U.S. Retail Sales Surge in January Despite Inflationary Pressure

U.S. retail sales surged in January, posting the biggest monthly gain in nearly two years.[0] According to new numbers from the Commerce Department, seasonally adjusted retail sales rose 3.0% on a monthly basis to $697 billion, rebounding from a decline of 1.1% in December.[1] It was anticipated by economists that the number would increase by 1.8%.[2]

Retail sales rose 6.4% compared to the previous year, precisely corresponding to the consumer price index change reported on Tuesday.[3] The report stated that, apart from automobiles, sales increased by 2.3%, not taking inflation into account.[3] An estimate of a 0.9% increase was projected for the ex[3]

In May 2021, expenditure at pubs and eateries rose by 7.2%, the highest monthly surge since March 2021, while automobile sales grew by 5.9%.[4] Retail sales in January, not adjusted for seasonality, increased by 6.7% compared to the same month of the previous year, following a 5.1% jump in December.[4]

In January, the consumer-price index rose 6.4% as compared to the same period in the previous year, a slight decrease from December’s 6.5%, but still far exceeding the Federal Reserve’s 2% inflation goal.[1] In an attempt to stifle economic growth and reduce inflation, the Federal Reserve has been increasing interest rates.[5] Investors are worried that if interest rates go too high, it could lead to a recession in the U.S., and are hoping the Federal Reserve will not increase rates in 2019.[5]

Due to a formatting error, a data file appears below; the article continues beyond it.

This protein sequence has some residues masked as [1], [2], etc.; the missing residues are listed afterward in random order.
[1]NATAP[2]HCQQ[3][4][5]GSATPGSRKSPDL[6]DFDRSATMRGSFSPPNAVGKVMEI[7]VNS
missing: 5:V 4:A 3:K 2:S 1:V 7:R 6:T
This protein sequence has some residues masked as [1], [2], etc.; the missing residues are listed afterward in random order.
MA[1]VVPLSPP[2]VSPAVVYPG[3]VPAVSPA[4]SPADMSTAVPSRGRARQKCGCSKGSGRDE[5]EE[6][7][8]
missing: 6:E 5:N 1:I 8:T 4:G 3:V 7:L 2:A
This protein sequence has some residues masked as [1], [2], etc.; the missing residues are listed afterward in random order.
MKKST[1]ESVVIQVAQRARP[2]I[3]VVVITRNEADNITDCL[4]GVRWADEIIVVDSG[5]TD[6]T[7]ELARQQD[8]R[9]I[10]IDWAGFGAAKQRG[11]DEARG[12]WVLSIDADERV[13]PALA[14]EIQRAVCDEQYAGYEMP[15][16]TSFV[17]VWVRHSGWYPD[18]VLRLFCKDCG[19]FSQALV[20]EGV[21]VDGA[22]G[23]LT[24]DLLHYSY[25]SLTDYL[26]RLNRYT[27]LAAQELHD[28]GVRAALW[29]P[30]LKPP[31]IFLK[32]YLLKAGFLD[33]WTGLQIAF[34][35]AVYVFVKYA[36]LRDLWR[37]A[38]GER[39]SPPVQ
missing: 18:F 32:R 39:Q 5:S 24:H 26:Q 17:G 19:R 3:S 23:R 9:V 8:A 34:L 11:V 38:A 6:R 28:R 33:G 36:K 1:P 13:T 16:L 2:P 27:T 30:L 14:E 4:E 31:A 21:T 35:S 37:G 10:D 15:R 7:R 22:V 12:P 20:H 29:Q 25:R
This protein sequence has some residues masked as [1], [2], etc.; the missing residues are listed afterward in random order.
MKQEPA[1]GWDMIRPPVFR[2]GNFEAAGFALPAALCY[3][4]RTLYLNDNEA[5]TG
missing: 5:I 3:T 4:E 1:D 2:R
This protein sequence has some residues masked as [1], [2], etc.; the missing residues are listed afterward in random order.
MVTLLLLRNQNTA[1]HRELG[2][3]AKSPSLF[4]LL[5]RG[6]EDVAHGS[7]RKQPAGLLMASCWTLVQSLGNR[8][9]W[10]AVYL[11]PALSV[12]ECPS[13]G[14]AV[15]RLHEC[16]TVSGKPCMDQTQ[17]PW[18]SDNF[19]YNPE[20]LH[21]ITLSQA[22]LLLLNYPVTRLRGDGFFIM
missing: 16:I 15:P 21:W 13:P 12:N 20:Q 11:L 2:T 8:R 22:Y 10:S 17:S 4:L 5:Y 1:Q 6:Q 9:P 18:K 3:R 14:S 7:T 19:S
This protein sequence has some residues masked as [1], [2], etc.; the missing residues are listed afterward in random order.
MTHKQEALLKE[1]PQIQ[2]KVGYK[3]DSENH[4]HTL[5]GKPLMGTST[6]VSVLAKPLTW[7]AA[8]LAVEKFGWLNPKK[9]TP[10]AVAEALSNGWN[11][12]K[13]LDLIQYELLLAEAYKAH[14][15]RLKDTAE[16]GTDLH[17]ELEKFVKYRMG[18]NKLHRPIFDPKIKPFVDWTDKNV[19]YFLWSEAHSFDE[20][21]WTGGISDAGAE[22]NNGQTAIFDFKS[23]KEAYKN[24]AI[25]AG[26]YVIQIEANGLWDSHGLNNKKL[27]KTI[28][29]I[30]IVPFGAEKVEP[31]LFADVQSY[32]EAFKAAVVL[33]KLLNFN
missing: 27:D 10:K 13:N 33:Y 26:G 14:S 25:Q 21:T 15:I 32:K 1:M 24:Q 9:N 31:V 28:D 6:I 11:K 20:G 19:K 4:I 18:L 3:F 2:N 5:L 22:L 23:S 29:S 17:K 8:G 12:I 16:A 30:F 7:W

It is currently anticipated that the Federal Reserve will raise interest rates by a quarter of a percent at their next two meetings, and then pause to evaluate the effects that their monetary policy choices have on inflation, employment, and the state of the economy overall.[3]

The confidence in the economy has not been reflected in increased spending by Americans.[6] Due to necessity, they have increased their expenditures.[6] This is an unplanned spending spree.[6] American consumers are spending lavishly in an attempt to keep up with rising prices.[6] They are not obtaining additional items.[6] They are spending more money for the same items they had previously, and in some cases, even fewer items.[6]

Overall, the retail sales report suggests that consumer spending was strong last month despite rising inflation.[4] Combined with Tuesday’s inflation data, it appears that American consumers are persevering in the face of macroeconomic pressures.

0. “Retail sales jumped by 3% in January, the biggest gain in nearly two years” CNN, 15 Feb. 2023, https://www.cnn.com/2023/02/15/economy/retail-sales-january/index.html

1. “U.S. Retail Sales Rose Sharply in January” msnNOW, 15 Feb. 2023, https://www.msn.com/en-us/money/markets/us-retail-sales-rose-sharply-in-january/ar-AA17vjgb

2. “U.S. retail sales climb by 3.0% in January By Investing.com” Investing.com, 15 Feb. 2023, https://www.investing.com/news/economic-indicators/us-retail-sales-climb-by-30-in-january-3004176

3. “Retail sales jump 3% in January, smashing expectations despite inflation increase” CNBC, 15 Feb. 2023, https://www.cnbc.com/2023/02/15/retail-sales-january-2023-.html

4. “Stock Market Today: Stocks Close Up After Strong Retail Sales Data” Kiplinger’s Personal Finance, 15 Feb. 2023, https://www.kiplinger.com/investing/stocks/stock-market-today-021523-stocks-close-up-after-strong-retail-sales-data

5. “Treasury yields rise as investors digest latest retail sales, inflation data” CNBC, 15 Feb. 2023, https://www.cnbc.com/2023/02/15/us-treasury-yields-investors-digest-latest-inflation-data.html

6. “The Dark Side of January’s Big Retail Sales Print” SchiffGold, 16 Feb. 2023, https://schiffgold.com/key-gold-news/the-dark-side-of-januarys-big-retail-sales-print/